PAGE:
Earthquake Prediction and Control
1. Long term monitoring/forecasting:
Use of Paleoseismology:
Seismic gaps - A seismic gap is a zone along a tectonically active area where no earthquakes have occurred recently,
but it is known that elastic strain is building in the rocks. If a seismic gap can be identified, then it might be an area
expected to have a large earthquake in the near future.
Short-term predication involves monitoring of processes that
occur in the vicinity of earthquake prone faults for activity that
signify a coming earthquake.
Precursor events signal a coming earthquake;
These events are processes that happen before an earthquake
takes place and include:
Ground uplift and tilting due to swelling of rocks caused by
strain building on the fault.
May lead to numerous small cracks (microcracks), which in turn
can lead to foreshocks (small earthquakes).
Foreshocks - Prior to a 1975 earthquake in China, the observation of
numerous foreshocks led to successful prediction of an earthquake and
evacuation of the city of the Haicheng. The magnitude 7.3 earthquake that
occurred, destroyed half of the city of about 100 million inhabitants, but
resulted in only a few hundred deaths because of the successful evacuation..
Water Level in Wells - As rocks become strained in the vicinity of a fault,
changes in pressure of the groundwater (water existing in the pore spaces
and fractures in rocks) occur. This may force the groundwater to move to
higher or lower elevations, causing changes in the water levels in wells.
Emission of Radon Gas - Increases in the amount of radon emissions have
been reported prior to some earthquakes.
Changes in the Electrical Resistivity of Rocks - In some cases a 5-10%
drop in electrical resistivity has been observed prior to an earthquake.
Strange Animal Behavior - Prior to a magnitude 7.4 earthquake in Tanjin,
China, zookeepers reported unusual animal behavior. Snakes refusing to go
into their holes, swans refusing to go near water, pandas screaming, etc.
Earthquakes may cause both uplift and subsidence of the
Hazards Associated with Earthquakes
These men barely
► Ground escaped when the front
Shaking of the Anchorage J.C.
Intensity of ground during the 1964 Good
shaking depends on: Friday earthquake
► Local geologic
conditions in the area.
► Size of the Earthquake.
► Distance from the
► Damage to structures
from shaking depends
on the type of
One side of this Anchorage street
dropped drastically during the 1964
Good Friday earthquake.
San Francisco Bay
Prieta EQ, These buildings in Japan toppled
1989 when the soil underwent
A section of freeway
880 collapsed where
anchors were placed in
Soft mud along the edge of San Francisco Bay amplified the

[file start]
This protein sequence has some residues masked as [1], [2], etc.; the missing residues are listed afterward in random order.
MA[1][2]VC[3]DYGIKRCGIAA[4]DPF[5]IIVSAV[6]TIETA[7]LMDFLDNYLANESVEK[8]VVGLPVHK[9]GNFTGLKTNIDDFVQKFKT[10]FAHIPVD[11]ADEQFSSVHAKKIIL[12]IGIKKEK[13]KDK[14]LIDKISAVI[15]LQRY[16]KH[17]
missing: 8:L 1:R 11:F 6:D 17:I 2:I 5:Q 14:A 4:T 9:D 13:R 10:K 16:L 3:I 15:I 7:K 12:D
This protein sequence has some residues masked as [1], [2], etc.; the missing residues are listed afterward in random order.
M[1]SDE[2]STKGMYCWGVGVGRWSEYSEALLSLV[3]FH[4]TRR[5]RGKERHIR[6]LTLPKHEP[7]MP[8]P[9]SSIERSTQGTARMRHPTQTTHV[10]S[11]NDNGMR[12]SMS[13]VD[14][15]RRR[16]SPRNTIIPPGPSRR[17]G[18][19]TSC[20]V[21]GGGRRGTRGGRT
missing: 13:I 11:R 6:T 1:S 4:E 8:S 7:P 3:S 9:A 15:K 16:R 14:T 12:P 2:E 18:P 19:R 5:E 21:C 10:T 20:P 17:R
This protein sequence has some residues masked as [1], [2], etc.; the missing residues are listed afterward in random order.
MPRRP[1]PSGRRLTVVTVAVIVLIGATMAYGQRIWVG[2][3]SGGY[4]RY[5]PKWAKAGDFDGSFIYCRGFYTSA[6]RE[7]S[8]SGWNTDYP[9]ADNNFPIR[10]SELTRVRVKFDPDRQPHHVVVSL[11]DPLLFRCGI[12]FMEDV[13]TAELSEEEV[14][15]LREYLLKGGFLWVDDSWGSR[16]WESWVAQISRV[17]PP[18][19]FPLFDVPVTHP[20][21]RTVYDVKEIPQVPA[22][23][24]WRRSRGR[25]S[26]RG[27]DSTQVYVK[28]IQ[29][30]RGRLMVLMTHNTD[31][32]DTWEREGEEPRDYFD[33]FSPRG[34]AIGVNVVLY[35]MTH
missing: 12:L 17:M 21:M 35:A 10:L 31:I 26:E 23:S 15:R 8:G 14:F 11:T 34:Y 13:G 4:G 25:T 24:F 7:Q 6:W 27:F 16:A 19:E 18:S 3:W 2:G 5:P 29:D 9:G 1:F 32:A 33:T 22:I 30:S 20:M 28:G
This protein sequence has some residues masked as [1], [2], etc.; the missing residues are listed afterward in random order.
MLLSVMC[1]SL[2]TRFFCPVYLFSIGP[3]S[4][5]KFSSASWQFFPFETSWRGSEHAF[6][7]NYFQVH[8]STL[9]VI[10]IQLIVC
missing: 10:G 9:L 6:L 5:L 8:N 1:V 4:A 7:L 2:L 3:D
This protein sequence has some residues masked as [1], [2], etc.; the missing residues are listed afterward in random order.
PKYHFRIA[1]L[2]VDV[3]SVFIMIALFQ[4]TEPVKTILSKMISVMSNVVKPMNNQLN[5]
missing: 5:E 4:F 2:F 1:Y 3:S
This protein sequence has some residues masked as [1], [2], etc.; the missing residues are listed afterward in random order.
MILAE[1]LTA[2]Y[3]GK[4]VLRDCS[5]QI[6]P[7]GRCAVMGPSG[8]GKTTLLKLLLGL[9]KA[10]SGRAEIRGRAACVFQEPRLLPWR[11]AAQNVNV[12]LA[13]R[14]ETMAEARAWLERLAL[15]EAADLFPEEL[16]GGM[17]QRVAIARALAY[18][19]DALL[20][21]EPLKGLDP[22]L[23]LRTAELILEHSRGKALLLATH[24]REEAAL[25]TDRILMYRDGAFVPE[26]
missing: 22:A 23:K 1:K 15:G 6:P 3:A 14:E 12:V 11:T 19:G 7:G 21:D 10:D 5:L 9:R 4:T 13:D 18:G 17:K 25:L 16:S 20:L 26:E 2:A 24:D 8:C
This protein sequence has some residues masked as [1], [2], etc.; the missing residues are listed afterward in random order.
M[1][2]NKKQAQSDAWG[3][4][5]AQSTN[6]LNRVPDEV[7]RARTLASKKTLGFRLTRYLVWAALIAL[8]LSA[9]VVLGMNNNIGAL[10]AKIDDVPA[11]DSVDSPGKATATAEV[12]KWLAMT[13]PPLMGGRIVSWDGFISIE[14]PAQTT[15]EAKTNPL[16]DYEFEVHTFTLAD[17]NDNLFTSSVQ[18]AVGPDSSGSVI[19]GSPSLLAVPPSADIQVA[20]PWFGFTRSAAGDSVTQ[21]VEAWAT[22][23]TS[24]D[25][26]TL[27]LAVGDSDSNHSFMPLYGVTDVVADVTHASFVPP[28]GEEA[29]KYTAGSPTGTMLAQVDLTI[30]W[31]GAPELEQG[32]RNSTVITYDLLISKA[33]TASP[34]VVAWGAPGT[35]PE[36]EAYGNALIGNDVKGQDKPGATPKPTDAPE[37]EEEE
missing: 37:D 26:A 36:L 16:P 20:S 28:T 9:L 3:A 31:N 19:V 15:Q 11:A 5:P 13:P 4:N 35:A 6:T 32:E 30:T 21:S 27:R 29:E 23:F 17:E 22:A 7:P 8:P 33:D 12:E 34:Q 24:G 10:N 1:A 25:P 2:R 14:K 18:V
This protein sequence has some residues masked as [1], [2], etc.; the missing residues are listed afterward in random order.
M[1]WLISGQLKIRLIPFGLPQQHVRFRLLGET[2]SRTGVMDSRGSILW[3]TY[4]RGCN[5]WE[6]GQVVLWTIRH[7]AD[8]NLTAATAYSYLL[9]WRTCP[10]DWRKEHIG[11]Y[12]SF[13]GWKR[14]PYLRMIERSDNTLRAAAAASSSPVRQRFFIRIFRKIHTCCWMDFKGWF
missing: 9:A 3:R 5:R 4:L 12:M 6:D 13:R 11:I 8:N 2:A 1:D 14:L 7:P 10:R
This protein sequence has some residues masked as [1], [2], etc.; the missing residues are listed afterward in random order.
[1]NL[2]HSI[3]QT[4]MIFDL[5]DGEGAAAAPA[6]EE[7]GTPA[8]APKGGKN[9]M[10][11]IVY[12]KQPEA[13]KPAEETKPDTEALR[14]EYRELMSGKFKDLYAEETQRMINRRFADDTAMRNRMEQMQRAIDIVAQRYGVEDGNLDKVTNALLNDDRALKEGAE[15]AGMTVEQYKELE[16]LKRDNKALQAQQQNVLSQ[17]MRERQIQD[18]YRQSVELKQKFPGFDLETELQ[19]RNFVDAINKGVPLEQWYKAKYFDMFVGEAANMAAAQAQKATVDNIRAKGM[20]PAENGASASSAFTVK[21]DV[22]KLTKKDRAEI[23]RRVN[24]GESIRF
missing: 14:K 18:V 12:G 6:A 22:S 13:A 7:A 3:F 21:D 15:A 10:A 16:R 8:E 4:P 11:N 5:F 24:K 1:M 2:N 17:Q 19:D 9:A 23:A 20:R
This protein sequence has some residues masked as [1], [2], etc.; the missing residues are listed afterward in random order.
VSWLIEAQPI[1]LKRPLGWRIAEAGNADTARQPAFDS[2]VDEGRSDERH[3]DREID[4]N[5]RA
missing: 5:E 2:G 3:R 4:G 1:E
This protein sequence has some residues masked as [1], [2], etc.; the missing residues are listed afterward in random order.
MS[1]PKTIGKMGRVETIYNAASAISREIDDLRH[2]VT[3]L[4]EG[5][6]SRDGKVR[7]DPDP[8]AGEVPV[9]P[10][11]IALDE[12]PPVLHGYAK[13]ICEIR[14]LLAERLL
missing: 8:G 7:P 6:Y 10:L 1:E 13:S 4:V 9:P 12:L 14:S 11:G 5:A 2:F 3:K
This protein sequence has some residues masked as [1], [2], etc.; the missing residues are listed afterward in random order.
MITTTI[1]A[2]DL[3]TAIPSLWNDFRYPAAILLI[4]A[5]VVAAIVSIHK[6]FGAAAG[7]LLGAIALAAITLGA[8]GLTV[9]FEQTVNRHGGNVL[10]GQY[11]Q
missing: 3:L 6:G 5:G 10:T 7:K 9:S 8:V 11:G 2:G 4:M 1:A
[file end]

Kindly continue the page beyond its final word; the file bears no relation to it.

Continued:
ground motion under the freeway by a factor of 5 to 8 despite the
90 km -distance to the epicenter.
Loma Prieta earthquake, 1989
Earthquake-induced landslide damage to
a house built on artificial fill, after the The 2001 El Salvador earthquake-induced
2004, Niigata Prefecture, Japan landslide located in a neighborhood near San
earthquake. Photo by Prof. Kamai, Kyoto Salvador, Santa Tecla. Photo by Ed Harp,
Univ., Japan. USGS - for more information and photos
please see this publication:
1906 San Francisco Earthquake
1923 Great Kanto
There are two classes of earthquake effects: direct, and secondary.
Direct effects are solely those related to the deformation of the
ground near the earthquake fault itself. Thus direct effects are limited to the
area of the exposed fault rupture.
Most of the damage done by earthquakes is due to their secondary
effects, those not directly caused by fault movement, but resulting instead
from the propagation of seismic waves away from the fault rupture.
•triggering of aftershocks and additional earthquakes.
Earthquakes don’t kill people,
falling buildings and highway
Most of the hazards to people
come from man-made
structures themselves and
the shaking they receive
from the earthquake. The
real dangers to people are
being crushed in a collapsing
building, drowning in a flood
caused by a broken dam or
levee, getting buried under a
landslide, or being burned in
Earthquake hazard risk depend on
► Location of critical facilities
► Construction standards (building codes)
► Emergency preparedness
Landuse planning and building codes are the best
defenses against death, injuries and property
- should limit development in areas along active faults, situations
prone to landslides or on soft mud
Example Armenian earthquake, 1988
Source: Modified after: www.gadr.giees.uncc.edu/PPT_SLIDES/SPITAK%20EARTHQUAKE.ppt
SPITAK EARTHQUAKE: UN-
ANCHORED FLOOR PLANKS
SPITAK EARTHQUAKE: UN-
SPITAK EARTHQUAKE: UN-
CONCRETE FRAME BUILDINGS
SPITAK EARTHQUAKE: NEW
SPITAK EARTHQUAKE: DEBRIS
AND TRAFFIC HINDERED EM
RECONSTRUCTION COSTS OF ABOUT
SPITAK EARTHQUAKE: SEARCH
MEDICAL SERVICES WERE UNAVAILABLE IN THE
HOUR OF GREATEST NEED.
Lessons learned after the
THRUST FAULTS” WERE
► THE“NEW” SPITAK IS A 4-STORY
CITY WITH MUCH MORE STEEL
EMERGED AS A HIGH PRIORITY